Strawberries are among the most popular berries consumed worldwide. These tiny bright red coloured juicy fruits have been cultivated for hundreds of years. Emerging research provides substantial evidence to classify strawberries as a functional food with several preventive and therapeutic health benefits.
Strawberries, a rich source of phytochemicals (ellagic acid, anthocyanins, quercetin, and catechin) and vitamins (ascorbic acid and folic acid), have been highly ranked among dietary sources of polyphenols and antioxidant capacity. To a lesser extent, strawberries also provide iron, copper, magnesium, phosphorus, and vitamins B6, K, and E. A cup of strawberries provides over 13% of the RDA of dietary ﬁber and just 43 Kcal.
Strawberries are mainly known for their anti-inflammatory and antioxidant actions, but there are some recent studies which have demonstrated that they are involved in cellular functions like cell metabolism, cell survival etc.
Health benefits and properties of strawberries can be well understood below:
- Antioxidant: Strawberries are loaded with antioxidants. 2 of the quite widely known antioxidants present in strawberries are Anthocyanin which is the main reason for bright red color and Ellagic acid which has many health benefits from cancer to cardiac health to weight to diabetes. Anthocyanin content is usually proportional to color intensity, increasing greatly as the fruit ripens and this antioxidant is associated with numerous health benefits, especially regarding heart health. Strawberries are an excellent source of vitamin C, an antioxidant necessary for immunity and skin health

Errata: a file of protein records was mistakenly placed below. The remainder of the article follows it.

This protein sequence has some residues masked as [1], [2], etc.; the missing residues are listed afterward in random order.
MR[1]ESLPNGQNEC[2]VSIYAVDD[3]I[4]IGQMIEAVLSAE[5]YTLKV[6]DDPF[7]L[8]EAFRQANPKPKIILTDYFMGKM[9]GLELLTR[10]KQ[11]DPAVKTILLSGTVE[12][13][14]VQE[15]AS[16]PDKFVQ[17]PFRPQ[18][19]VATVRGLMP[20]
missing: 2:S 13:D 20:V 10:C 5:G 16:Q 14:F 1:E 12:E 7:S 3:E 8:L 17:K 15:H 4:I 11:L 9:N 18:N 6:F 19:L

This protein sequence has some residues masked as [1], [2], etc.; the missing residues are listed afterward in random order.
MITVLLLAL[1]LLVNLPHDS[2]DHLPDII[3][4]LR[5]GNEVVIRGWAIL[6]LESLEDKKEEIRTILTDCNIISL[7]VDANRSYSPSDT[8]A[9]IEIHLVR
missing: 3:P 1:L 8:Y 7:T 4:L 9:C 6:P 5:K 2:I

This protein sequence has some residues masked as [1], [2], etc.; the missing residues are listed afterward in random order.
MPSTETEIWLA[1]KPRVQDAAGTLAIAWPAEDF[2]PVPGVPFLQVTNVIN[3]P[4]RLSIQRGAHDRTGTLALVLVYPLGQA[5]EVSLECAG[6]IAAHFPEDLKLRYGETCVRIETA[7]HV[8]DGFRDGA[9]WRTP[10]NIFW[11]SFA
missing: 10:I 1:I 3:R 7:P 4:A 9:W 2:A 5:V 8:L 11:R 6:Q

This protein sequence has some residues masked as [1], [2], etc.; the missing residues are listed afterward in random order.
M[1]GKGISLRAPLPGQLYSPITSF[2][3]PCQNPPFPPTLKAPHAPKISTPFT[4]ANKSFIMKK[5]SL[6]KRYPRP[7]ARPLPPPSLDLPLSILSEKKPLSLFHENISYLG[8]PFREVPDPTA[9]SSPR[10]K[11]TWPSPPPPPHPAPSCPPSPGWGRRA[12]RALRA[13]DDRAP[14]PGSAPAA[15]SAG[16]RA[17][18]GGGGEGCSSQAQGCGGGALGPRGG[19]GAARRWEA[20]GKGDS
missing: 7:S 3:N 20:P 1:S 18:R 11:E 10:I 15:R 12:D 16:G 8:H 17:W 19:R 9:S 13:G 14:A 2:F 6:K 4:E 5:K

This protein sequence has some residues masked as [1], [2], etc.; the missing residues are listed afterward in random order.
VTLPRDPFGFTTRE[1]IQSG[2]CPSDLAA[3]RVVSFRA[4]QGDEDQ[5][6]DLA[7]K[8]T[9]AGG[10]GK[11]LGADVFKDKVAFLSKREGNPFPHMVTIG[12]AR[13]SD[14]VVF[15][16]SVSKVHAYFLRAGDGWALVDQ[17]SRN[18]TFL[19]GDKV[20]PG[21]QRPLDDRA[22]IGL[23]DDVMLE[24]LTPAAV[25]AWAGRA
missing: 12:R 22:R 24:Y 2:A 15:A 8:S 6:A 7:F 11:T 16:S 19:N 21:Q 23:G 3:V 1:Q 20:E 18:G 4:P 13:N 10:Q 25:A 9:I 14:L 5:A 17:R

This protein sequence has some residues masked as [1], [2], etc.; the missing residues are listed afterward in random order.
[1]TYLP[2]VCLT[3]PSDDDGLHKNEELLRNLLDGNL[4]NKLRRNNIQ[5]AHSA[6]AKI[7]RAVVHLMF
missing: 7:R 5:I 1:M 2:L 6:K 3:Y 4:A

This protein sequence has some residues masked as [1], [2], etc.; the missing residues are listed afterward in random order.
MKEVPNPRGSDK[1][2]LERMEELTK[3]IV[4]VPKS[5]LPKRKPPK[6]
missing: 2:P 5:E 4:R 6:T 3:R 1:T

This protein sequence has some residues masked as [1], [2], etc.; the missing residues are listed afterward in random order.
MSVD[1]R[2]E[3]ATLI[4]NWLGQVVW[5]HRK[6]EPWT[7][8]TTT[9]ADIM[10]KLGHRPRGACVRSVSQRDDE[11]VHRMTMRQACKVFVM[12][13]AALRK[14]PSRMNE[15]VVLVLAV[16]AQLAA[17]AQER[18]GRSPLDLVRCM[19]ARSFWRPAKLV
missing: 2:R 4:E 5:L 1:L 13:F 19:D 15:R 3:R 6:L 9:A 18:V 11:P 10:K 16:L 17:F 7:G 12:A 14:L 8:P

- Anti-inflammatory:The flavonoid quercetin, which is present in strawberries, is a natural anti-inflammatory. Strawberries can also reduce gut inflammation and is often well tolerated amongst people with inflammatory bowel diseases. A fresh serving of strawberries daily can reduce inflammatory blood marker (CRP) which is often linked with arthritis and cardiovascular disease.
- Anti-Diabetic: Strawberries comes under the category of low GI means they would not lead to big spikes in blood sugar levels and are considered safe for people with diabetes. Strawberries slow down glucose digestion and reduce spikes in both glucose and insulin.
- Weight management:A cup of strawberries has lesser than 50 kcal and offer wide range of micronutrients which becomes the best choice especially if one is keeping a close check on the weight. A single serving of strawberries offer about 2 grams of fiber – both soluble and insoluble which comprises of about 26% of carbohydrate content of strawberries. The dietary ﬁber in strawberries helps to keep digestion regular and curbs overeating.
- Cardiovascular protective:The micronutrients like folic acid, manganese, potassium along with wide array of antioxidants present makes strawberries cardio protective. The antioxidants present in them decreases oxidative stress and inflammation in the arteries. Also, they improve vascular function and reduce harmful oxidation of LDL (bad) cholesterol. The flavonoid quercetin present in strawberries reduces the risk of atherosclerosis. The high potassium content helps in reducing blood pressure by offsetting the effect of sodium in the body.